One story about the founding of Cambridge University cites ongoing “town-vs.-gown” problems at Oxford. Conflicts between the citizens of Oxford, i.e. those who kept the town running, and the academics at the University led a group of Oxfordians to find some academic solace some seventy-five miles northeast. Such a problem, in my experience, does not exist in Blacksburg, Virginia; there is no consistent tension between Blacksburg “Townies” and Virginia Tech. Some frustration does exist, especially during the fall football season, but it fails to make manifest into cultural clashes between Townies and Hokies.
I am interested in a bigger problem, though, when academics fail to live up to intellectual expectations of publics with which they interact. Specifically, a recent article, “How Creationism Hurts Christian Colleges and Their Students,” drew my attention. In it, Karl Giberson focuses on the disparity between the beliefs of the evangelical Christian public and the teachings from the evangelical Christian professoriate. While a majority of evangelical Christians may profess to believing in a young-earth creationist cosmogony, most Christian colleges and universities, members of the CCCU (Council for Christian Colleges and Universities), teach the science of evolution and the cosmogony of a 13-billion-year-old universe. This disparity becomes increasingly intense as the students at these colleges believe in a young earth, while their professors teach a much older earth. The reactionary anti-science stance that many of the students hold, a result of the teaching given from their church pulpits and, often, at home, pits them instinctively at odds with their professors. Those who find themselves convinced by the science of evolutionary biology and stellar structure find their new-found knowledge at odds with their closely-held beliefs.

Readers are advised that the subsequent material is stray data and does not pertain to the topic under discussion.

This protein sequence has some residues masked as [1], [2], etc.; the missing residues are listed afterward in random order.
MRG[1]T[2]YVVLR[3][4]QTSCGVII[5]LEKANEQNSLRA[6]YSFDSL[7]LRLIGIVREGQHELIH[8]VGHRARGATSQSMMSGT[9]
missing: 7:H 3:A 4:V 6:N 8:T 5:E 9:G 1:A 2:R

Perhaps this problem is most present for CCCU professors. As the faculty of CCCUs often have to sign something similar to a statement of faith, they acknowledge that their students are likely to hold similar beliefs. For science professors, forcing students to choose between science and faith is likely to destroy one of the beliefs– either the student becomes an anti-science reactionary or s/he loses faith altogether. In either case, the student becomes a negative stereotype.
Changing beliefs is not, I argue, a part of the job of a college professor. This is especially true of challenging religious beliefs. For many evangelical Christians, a belief in young-earth creationism holds onto the truth of the whole Bible. For Christians who believe in the science of evolution, trust that God would not create a false image of nature (i.e. a 6,000-year-old earth with evidence of multi-million year history) is crucial to full belief. The professoriate ought not be interested in changing beliefs, but in presenting arguments and letting their students make informed decisions. That, after all, is an important part of good citizenship, and of developing good citizens.